You don’t get the grill or stove warm enough
The pan or grill should be searing hot. When cold fish proteins come in contact with hot metal, they form chemical bonds that are extremely tough to break. It’s why you end up leaving part of the fish behind when you flip it. If you’re cooking fish on the grill or stovetop, be patient. “Put your pan on the stove and turn the burner on medium heat for three to five minutes before placing your fish,” says Giuseppe Tentori, executive chef and partner at GT Fish & Oyster, a seafood restaurant in Chicago. When the pan or grates are extremely hot, the fish is easier to flip. (By the way, here’s why you shouldn’t avoid buying frozen fish at the grocery store.)
You cook it for too long
Cooking fish too long will dry it out and cause it to lose its natural flavors. A good rule of thumb: Measure the fish at its thickest point and cook for 10 minutes per inch, flipping halfway through. The flesh should feel firm and turn from translucent to opaque or white, but still be slightly translucent in the middle. “Take it off when there’s just that little bit of translucency left in the middle,” says Randy Hartnell, former Alaskan fisherman and founder of Vital Choice, a website that sells fresh seafood. “You can apply this tip to almost any type of fish. If it’s almost done, it’s done.”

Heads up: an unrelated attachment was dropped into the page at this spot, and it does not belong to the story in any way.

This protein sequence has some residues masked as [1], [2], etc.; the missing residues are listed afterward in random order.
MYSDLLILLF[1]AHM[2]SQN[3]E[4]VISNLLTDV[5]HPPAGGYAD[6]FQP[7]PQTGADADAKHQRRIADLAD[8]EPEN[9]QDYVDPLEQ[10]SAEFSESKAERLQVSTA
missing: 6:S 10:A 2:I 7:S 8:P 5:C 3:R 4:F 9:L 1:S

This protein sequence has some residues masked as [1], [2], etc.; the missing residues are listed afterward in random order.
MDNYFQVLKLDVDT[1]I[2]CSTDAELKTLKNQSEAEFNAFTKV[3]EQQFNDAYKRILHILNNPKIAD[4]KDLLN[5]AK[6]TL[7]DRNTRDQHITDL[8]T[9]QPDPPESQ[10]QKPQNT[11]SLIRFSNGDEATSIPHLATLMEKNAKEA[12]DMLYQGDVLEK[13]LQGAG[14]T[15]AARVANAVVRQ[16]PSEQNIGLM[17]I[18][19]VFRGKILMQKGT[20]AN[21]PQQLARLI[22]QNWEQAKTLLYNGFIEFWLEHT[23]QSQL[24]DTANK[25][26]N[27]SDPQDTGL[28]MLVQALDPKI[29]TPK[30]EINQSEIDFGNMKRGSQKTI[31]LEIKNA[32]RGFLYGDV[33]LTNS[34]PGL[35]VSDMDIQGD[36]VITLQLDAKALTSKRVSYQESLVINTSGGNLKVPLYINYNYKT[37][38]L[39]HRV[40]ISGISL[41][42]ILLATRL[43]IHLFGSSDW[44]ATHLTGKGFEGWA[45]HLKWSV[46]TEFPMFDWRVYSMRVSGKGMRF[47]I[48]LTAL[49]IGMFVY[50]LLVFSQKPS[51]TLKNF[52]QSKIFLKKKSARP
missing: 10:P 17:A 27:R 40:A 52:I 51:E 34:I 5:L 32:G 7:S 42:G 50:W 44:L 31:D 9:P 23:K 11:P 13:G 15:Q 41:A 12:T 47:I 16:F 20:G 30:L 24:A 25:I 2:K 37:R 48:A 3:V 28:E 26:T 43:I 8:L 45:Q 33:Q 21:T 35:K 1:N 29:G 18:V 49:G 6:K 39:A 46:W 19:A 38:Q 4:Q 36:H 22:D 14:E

For salmon, look for white lines to stand out. “When salmon is almost done, some of the proteins—which are a white color—will begin to leak out of the fish because they’ve coagulated,” says Tentori.